“Therefore if any man be in Christ, he is a new creäture: old things are passed away; behold, all things are become new” (2 Corinthians 5:17).
You have heard the clichés, “What goes around comes around.” And, “Do good and good will follow you.” Like many of us, Jacob wrestled with his sordid past. All the white lies, scheming, and scandalizing came back to haunt him. He tried to run away, yet he could not do so. He was like a spider trapped in its own web of deceit and craftiness. Still, more than anything, Jacob wrestled with God. The Bible tells us that Jacob wrestled with God a whole night along the banks of the Jabbok river. He rolled in the mud of his mistakes, but he was determined to change.
Sick of his past and in desperate need of a fresh start, he met his Redeemer in person. And because Jacob wanted to change so badly, God honored his determination. He gave him a new name (Israel) and a fresh promise. However, Jacob did not leave God’s presence unscathed. God gave him a wrenched hip as a reminder of that mysterious night on the banks of the Jabbok river.
“And Jacob arose that night and took his two wives, his two female servants, and his eleven sons and crossed over the ford of Jabbok. He took them, sent them over the brook, and sent over what he had. Then Jacob was left alone, probably to have a quiet talk with God, and an Angel wrestled with him until the breaking of the day. Now when the angel saw that He did not prevail against Jacob, He touched the socket of his hip; and the socket of Jacob’s hip was out of the joint as He wrestled with him. And He said, “Let Me go, for the day breaks.”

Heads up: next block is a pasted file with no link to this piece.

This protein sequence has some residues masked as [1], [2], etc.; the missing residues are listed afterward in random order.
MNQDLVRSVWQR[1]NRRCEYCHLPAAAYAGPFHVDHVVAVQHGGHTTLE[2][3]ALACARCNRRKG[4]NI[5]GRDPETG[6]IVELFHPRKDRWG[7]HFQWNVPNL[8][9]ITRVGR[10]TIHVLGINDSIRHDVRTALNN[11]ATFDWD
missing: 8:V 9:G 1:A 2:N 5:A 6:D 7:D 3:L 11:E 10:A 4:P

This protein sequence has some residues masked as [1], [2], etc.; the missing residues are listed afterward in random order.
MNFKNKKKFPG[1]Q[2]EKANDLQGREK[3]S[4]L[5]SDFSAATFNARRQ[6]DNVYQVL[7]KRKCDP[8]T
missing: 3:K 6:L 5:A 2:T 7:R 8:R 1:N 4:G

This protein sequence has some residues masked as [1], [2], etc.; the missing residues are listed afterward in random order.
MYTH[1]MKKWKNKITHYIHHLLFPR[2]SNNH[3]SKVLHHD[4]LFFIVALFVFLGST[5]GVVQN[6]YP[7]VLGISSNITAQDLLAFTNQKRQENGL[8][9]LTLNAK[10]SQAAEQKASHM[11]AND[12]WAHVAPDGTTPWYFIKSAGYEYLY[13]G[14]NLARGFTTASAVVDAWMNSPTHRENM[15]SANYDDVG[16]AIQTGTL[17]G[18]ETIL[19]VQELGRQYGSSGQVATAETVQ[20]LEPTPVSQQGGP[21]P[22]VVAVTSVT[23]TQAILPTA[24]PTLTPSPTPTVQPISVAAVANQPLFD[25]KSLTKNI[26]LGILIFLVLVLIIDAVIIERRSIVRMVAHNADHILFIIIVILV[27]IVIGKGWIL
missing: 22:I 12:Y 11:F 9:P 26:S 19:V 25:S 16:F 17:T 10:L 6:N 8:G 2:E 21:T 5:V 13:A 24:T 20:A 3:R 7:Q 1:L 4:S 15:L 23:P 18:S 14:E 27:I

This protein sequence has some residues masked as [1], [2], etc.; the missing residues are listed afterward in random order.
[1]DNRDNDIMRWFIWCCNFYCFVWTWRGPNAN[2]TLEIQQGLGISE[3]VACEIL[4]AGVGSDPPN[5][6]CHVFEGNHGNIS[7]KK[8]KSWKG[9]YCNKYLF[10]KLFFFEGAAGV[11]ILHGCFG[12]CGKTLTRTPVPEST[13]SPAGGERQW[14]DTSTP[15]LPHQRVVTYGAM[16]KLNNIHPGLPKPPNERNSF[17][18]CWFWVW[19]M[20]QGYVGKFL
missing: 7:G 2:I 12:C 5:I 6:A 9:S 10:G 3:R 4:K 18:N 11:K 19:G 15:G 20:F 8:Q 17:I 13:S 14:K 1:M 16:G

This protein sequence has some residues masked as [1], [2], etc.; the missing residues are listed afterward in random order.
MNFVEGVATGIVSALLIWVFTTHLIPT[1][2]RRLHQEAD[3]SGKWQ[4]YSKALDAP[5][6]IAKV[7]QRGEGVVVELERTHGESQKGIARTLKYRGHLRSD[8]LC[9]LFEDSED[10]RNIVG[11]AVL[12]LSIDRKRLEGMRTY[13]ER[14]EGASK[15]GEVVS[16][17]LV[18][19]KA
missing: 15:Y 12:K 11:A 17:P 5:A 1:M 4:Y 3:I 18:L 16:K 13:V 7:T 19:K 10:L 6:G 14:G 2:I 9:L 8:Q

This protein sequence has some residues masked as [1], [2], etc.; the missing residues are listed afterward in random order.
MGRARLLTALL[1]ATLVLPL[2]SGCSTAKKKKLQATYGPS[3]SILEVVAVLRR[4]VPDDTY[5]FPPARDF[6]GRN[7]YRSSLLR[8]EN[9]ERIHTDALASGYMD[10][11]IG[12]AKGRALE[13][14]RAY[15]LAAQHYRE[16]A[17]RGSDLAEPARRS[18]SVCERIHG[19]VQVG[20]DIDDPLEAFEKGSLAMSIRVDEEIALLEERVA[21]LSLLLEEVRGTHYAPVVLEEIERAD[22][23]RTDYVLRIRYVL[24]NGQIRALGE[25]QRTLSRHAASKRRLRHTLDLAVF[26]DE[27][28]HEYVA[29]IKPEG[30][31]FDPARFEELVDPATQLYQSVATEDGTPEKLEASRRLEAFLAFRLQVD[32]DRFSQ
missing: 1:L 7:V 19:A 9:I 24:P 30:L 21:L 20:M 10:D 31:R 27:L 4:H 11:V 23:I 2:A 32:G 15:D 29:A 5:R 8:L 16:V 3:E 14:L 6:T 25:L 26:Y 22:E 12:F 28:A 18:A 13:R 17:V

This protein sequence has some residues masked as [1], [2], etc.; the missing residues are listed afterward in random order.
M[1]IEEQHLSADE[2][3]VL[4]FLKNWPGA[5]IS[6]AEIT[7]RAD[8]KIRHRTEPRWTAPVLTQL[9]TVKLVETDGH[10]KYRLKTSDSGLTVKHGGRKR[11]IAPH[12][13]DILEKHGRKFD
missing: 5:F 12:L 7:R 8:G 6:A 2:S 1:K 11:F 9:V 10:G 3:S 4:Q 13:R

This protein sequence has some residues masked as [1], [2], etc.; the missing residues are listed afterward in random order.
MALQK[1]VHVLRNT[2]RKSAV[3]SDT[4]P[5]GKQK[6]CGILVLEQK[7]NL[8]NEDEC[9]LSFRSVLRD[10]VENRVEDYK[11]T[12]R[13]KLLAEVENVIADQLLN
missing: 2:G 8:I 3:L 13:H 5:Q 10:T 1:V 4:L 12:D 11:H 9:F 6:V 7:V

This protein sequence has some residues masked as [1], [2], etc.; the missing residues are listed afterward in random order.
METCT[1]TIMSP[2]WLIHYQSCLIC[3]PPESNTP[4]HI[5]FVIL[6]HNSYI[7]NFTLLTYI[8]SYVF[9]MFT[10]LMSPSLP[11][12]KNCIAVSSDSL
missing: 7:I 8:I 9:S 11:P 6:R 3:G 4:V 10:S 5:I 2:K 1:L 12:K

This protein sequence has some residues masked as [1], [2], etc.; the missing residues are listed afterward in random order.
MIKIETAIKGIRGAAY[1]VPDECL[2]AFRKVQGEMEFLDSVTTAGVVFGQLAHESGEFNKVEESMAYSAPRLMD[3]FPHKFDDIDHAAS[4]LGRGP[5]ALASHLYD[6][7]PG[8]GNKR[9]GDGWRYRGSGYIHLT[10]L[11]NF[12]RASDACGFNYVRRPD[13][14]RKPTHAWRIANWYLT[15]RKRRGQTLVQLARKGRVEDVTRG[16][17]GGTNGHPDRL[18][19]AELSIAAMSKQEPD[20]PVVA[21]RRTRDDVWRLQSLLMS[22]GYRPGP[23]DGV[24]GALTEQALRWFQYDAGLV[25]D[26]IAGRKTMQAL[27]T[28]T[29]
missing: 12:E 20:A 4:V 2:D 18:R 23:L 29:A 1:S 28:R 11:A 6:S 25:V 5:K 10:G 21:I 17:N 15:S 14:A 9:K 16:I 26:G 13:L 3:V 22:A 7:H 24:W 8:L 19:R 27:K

However, Jacob said, “I will not let You go unless You bless me!” So the angel said to him, “What is your name?” He said, “Jacob.” And the Angel said, “Your name shall no longer be called Jacob, but Israel; for you have struggled with God and with men, and have prevailed.” Then Jacob asked, saying, “Tell me Your name, I pray.” And He said, “Why is it that you ask about My name?” And He blessed him there.
So Jacob called the name of the place Penuel: “For I have seen God face to face, and my life is preserved.” The sun rose upon him as he crossed the Penuel, limping because of his hip. Therefore, to this day, the children of Israel do not eat the muscle that shrank, which is on the hip socket, because He touched the socket of Jacob’s hip in the muscle that shrank” (Genesis 32:28-32).
Like Jacob, we should unmask our stained hearts and grimy souls and be honest with the One who knows our most secret sins. The result could be refreshing. We know it was for Jacob. After his encounter with God, Jacob was a new man.